Identifying Strengths

Therefore, this test suggests that both positions of the knee and ankle in a good posture permits perfect isolation of the ankle ligamentous structures compared to the knee extension or the neutral ankle position.

Areas of Improvement

Clinically, the result found provides a very different outcome. This fact suggests that other factors may also influence the sensitivity of the test such as the variation of the individual properties of tissues as well as bony structure. Since the ankle is held in a neutral position, the clinician supports the calcaneus and tries to invert the calcaneus concerning the tibia. The area of improvement in this test is to get a standardized value for the angle of the talar tilt which indicates the instability.

Reason for treatment:

1. Prevent muscular and backache pain

2. Contribute to a perfect appearance

3. Keeps the bones and joints in the proper alignment in order to use the muscles properly

4. Assists in reducing the abnormal wearing of body joints surface

5. Reduce the stress on the entire ligaments that hold together the joint of the spine

6. Prevent the spine from being fixed in abnormal position

7. Prevent any occurrence of fatigue since muscles are being used more effectively, to allow the body to utilize less energy.

Massage Strategy / Injury management and prevention:

Massage Technique for Knee flexion

Calf Muscles and Hamstring attach at the back of the knee and can mimic a more severe problem, precisely when they start to pull. The tight calf muscles result to a tendon strain that will present the pain behind the patient’s knee, which in turn reduces the knee flexion. For the sustained knee flexion, start with the patient who has a problem in attaining the maximum active flexion. A pillow is placed under the stomach of the patient and a small towel around the ankle. For comfort purpose, put a sheet on the shoulders of the patient.

Attach two mobilization belts end to end. Strap a single end of the belt around the ankle of the patient. Crisscross this belt and then pass it over the shoulders. Fasten them to the lower portion of the hydraulic plinth. Release button of the belt is supposed to be placed within reach of the patient to control the force if he/she is not capable of tolerating it. The physical therapist slowly raises the hydraulic plinth monitoring the ROM and the tolerance of the patients. Once the patient attains the desired angle of flexion, a goniometer is used to check the ROM.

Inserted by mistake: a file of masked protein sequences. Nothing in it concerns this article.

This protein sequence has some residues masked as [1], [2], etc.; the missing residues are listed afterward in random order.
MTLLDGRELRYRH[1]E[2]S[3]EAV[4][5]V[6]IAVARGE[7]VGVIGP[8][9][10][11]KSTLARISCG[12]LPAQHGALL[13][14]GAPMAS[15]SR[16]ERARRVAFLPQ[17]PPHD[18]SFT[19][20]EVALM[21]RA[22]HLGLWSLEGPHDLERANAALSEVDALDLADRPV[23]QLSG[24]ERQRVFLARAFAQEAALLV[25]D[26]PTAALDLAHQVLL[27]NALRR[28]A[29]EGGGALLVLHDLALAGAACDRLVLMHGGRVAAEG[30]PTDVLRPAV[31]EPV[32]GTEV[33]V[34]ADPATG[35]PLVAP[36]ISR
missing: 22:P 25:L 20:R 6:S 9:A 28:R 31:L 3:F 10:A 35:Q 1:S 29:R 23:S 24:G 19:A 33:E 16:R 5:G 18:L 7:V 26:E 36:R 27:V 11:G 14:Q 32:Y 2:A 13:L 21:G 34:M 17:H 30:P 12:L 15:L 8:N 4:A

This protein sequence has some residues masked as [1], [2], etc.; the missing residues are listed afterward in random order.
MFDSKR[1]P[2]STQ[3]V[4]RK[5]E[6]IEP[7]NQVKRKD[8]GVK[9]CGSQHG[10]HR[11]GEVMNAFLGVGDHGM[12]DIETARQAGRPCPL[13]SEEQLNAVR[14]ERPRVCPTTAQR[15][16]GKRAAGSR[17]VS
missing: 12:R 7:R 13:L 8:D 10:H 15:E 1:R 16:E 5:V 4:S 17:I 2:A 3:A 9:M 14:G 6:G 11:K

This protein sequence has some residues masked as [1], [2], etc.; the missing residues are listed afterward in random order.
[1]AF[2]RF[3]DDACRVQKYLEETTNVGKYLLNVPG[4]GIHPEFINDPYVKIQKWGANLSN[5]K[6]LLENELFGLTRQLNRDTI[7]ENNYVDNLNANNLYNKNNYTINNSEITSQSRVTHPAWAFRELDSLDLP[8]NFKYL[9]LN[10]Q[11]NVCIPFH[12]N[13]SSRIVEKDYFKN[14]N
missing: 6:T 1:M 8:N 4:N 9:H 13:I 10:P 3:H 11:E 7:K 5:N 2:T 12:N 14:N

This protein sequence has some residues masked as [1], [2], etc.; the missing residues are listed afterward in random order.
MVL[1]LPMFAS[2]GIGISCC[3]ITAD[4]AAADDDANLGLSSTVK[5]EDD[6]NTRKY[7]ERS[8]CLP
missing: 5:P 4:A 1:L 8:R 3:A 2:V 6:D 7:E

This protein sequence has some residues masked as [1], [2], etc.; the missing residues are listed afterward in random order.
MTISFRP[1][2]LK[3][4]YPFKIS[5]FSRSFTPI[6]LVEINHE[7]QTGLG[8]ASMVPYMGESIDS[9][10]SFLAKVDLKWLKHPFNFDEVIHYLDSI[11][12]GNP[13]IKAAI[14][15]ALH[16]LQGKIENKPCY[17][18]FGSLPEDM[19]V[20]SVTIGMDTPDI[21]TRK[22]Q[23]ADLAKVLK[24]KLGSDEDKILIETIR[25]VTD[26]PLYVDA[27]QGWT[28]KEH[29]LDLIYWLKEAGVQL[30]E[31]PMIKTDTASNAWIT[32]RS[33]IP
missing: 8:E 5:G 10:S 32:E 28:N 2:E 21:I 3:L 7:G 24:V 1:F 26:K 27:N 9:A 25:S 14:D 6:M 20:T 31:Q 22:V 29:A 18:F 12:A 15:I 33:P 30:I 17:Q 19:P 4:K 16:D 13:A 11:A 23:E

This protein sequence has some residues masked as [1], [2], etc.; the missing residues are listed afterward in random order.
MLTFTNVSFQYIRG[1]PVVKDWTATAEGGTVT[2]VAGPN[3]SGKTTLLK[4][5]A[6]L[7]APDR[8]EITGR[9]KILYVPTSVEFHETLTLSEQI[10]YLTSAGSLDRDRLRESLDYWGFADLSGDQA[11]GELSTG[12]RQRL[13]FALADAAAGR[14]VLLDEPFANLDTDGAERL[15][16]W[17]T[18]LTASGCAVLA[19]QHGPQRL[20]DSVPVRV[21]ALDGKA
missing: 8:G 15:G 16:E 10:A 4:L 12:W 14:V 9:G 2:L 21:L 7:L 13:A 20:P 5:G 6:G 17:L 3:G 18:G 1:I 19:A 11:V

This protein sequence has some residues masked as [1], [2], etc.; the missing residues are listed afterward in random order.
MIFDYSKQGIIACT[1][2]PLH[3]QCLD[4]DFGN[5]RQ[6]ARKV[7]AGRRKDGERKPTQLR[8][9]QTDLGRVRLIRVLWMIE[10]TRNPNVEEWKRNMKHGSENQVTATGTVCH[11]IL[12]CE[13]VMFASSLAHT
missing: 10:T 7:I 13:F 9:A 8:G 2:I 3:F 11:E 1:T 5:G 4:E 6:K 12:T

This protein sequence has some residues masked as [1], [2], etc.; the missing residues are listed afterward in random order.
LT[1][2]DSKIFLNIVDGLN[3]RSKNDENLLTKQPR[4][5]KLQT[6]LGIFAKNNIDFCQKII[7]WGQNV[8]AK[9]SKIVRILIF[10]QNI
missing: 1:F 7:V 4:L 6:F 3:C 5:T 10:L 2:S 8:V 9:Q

Injury Prevention And Management

Various remedial massage techniques for posture help with the prevention of injuries such as tendinitis, ligament sprains and muscle strain. Since massage increases the blood circulation, it also reduce swelling and improves the supply of nutrients that are required for any damage or injury. According to this case, the following are some injury management and prevention techniques for the massage strategy:

  • Working with the body Characteristics, not against them.
  • Taking enough care of joints each day
  • Varying the massage techniques
  • Treating injuries immediately and effectively
  • Developing perfect body mechanics
  • Get in Shape

Client Feedback:

This was the perfect postural massage I have ever gone through in my life. Now, I don’t experience the back and neck pain as it was before. In fact, unlike other bad habits, poor posture may be relaxing to correct. This is because massage will ultimately assist your entire body to get back on the track. By allowing my body to reinforce healthy as well as natural movements, it is one of the most perfect and beneficial aspects of massage therapy. The massage therapy has relaxed and of course, loosened my muscles, which were made sore by bad posture. This has allowed my body to position itself in its natural and pain-free posture.
Home care/aftercare advice to include injury management and injury prevention:
  • Drink plenty of water to assist with dehydration and reduce soreness.
  • Avoid strenuous activity and take plenty of rest.
  • Stand Up, walk around, and stretch yourself
  • Massage the shoulders and other body parts that feels stiff through out the day
  • If you want to sit, do it is the proper position and raise your legs a bit.
  • Set aside time to do some exercises.
  • Exercise your hamstring.